Various Artists, ‘Camping’ (BPitch Control)
In the early 1990s, post-wall Berlin discovered its love for techno deep in the Cold War rubble. Newly energized by liberation and unity, the city became a hot spot for activist artists and DJs. Minimal techno/ breaks goddess Ellen Allien felt its pull, teaching herself to make beats in the basement of a communal squat and, in 1999, founding the label BPitch Control. Propelled by a demiurgic musical vision and an opposition to the kudzu-like commercialism that was choking techno’s creativity during the rave boom, she became an underground icon, a Kraftwerkian Ian MacKaye, releasing some of the best dance music in Europe.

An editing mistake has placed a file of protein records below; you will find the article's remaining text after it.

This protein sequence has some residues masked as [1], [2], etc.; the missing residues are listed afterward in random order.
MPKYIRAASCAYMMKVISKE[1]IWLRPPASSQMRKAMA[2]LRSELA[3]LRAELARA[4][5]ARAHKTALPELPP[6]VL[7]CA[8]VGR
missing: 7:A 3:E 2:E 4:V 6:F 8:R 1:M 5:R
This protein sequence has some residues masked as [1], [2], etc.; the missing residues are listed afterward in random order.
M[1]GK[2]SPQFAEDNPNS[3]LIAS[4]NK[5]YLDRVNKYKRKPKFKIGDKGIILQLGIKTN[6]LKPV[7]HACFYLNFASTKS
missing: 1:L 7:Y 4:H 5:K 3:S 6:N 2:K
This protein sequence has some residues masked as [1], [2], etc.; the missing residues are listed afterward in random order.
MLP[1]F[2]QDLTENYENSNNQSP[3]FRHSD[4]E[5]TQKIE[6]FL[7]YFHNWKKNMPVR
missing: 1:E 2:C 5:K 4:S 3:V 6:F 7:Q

BPitch’s five-year anniversary blowout, Camping, covers a half-decade of electronic music’s ebb and flow–IDM, glitch, microhouse, etc.–but it’s really a testament to Allien’s open ear. Even riding the fickle waves of dance trends, most of these songs have aged less in five years than Melissa Rivers. The 2001 stuff revels in poppy techhouse (Smash TV’s “What About Me”) and Fritz Lang electro (Allien’s “Stadtkind”), while Sylvie Marks & Hal 9000 indulge 2004’s hybrid fetish, conjoining a country & western cow-pie guitar with a sensuous score worthy of a Brigitte Bardot (or Chloë Sevigny) night dans gai Paree.
As in Allien’s own tunes, the BPitch catalog banks on inventive beats, but melody is its superglue. Thus, the squall of woofers and short circuits gets softened by vocalists like Fritz Kalkgrenner, Timtim, and Sylvie Marks, singing in ginger-sweet whispers as if crossfading between disco diva Donna Summer and Ben Gibbard. It’s a dynamic mix of weird pop and outre beats that imagines better dancing through hooks–wooing the techno-tepid and sending brainy dance-music lovers into palpitations, or dissertations, as the case may be.